By ANYSSA BOHANAN
CENTRAL OREGON DAILY
Bend Police has been approved for a $100,000 expenditure that will allow them to begin testing out the use of body cameras on officers.
“There’s several great products out there, and so we’re going to need to look at all of them to see if it’s going to be the best fit for our department,” Juli McConkey with Bend Police said.
But that money will only cover the cost of the evaluations.
McConkey says that the costs of the cameras themselves will be roughly one million dollars, and doesn’t include the extra staff they’ll need to hire.
With the city of Bend experiencing budget cuts due to COVID-19, there’s no timeline for when getting a body camera program in place is possible.
“This is a good stepping stone and hopefully we’ll be able to implement everybody with body cameras as soon as we get some funding,” McConkey said.
Just a few miles away, the Redmond Police Department is one of the only law enforcement agencies in Central Oregon that equips officers with body cameras.
“It gives transparency both with our department inside and also with our community,” Lt. Jesse Petersen with Redmond Police Department said.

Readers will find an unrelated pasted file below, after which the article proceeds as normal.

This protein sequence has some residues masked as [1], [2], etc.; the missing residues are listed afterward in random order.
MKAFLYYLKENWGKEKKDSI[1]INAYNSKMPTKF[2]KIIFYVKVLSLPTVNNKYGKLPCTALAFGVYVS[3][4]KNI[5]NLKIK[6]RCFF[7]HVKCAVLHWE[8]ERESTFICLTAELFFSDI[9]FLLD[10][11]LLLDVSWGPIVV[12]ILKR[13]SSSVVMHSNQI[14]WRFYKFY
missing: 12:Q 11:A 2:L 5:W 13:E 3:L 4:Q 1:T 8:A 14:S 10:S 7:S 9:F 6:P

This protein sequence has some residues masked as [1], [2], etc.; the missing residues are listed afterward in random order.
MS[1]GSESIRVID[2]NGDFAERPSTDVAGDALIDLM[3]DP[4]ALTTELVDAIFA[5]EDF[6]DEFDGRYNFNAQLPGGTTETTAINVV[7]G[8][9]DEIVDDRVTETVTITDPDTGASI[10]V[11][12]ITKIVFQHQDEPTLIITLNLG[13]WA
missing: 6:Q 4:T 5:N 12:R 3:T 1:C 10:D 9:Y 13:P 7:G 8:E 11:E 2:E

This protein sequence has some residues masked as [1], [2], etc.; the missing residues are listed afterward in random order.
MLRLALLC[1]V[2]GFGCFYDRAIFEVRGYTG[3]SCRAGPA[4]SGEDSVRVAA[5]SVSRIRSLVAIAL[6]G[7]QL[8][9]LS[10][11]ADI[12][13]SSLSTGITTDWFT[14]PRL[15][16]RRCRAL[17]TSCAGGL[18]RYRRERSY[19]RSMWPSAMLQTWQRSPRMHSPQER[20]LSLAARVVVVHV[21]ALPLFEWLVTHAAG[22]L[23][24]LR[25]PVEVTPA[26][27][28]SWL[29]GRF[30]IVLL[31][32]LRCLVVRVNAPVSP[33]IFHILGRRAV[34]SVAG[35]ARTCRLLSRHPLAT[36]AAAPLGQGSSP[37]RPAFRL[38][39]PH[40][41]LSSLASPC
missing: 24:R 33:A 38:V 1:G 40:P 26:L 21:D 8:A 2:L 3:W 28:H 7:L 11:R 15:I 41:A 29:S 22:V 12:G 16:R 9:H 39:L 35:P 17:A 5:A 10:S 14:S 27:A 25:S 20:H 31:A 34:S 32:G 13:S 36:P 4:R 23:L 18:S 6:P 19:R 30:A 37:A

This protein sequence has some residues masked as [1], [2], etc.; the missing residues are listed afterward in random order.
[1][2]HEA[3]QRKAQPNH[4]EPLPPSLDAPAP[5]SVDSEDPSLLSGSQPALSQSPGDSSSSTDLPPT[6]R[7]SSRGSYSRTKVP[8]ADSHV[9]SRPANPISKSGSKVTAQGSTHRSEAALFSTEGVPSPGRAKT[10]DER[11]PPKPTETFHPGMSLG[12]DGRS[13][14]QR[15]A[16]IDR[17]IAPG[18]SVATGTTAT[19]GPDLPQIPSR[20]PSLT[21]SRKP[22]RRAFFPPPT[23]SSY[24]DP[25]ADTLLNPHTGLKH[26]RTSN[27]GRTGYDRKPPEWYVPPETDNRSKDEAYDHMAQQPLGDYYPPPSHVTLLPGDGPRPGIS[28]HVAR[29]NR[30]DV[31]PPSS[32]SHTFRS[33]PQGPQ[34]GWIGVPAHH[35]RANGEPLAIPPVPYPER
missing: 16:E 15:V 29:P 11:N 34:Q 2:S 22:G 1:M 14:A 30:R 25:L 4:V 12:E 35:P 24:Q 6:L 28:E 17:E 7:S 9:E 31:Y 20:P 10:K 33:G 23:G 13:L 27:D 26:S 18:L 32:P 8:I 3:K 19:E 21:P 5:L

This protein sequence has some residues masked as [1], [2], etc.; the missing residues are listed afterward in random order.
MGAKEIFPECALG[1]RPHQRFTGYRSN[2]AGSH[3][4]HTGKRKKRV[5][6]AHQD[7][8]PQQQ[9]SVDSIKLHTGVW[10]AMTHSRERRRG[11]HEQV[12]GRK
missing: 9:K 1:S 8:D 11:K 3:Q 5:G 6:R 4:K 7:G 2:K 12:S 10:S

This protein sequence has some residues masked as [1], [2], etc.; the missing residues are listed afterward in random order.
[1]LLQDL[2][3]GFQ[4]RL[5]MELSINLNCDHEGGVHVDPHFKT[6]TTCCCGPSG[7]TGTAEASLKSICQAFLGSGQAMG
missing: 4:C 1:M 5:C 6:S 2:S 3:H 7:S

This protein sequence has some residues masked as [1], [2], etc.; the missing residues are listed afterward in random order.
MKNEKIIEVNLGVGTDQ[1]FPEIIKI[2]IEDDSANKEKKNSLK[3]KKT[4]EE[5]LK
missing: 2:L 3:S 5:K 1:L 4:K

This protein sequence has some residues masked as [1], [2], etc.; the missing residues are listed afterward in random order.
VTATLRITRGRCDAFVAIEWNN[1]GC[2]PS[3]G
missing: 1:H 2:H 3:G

Petersen says they’ve also been beneficial when it comes to criminal and civil cases.
“If somebody doesn’t like how we’ve done our job, made some kind of a complaint or something, we’re able to review that and interact with the community members, be able to show them the video and most times we’re able to resolve those quickly,” Petersen said.
The Deschutes County Sheriff’s Office said they’re also looking to test out body cameras for their department within the next fiscal year.
“That’s going to be hands on the cameras themselves, putting them in the field, trial and error with multiple vendors to determine which product is best for the Sheriff’s Office,” Cpt. Paul Garrison with the Deschutes County Sheriff’s Office.
Bend PD and the DCSO said that while they’ve been looking into getting body cameras for years, current events have made them more important than ever.
“One of the things we base ourselves on is our transparency and I think this just furthers that with the public,” Garrison said.
McConkey says they’ll be able to begin evaluations after the Bend City Council finalizes the city’s budget on June 17th.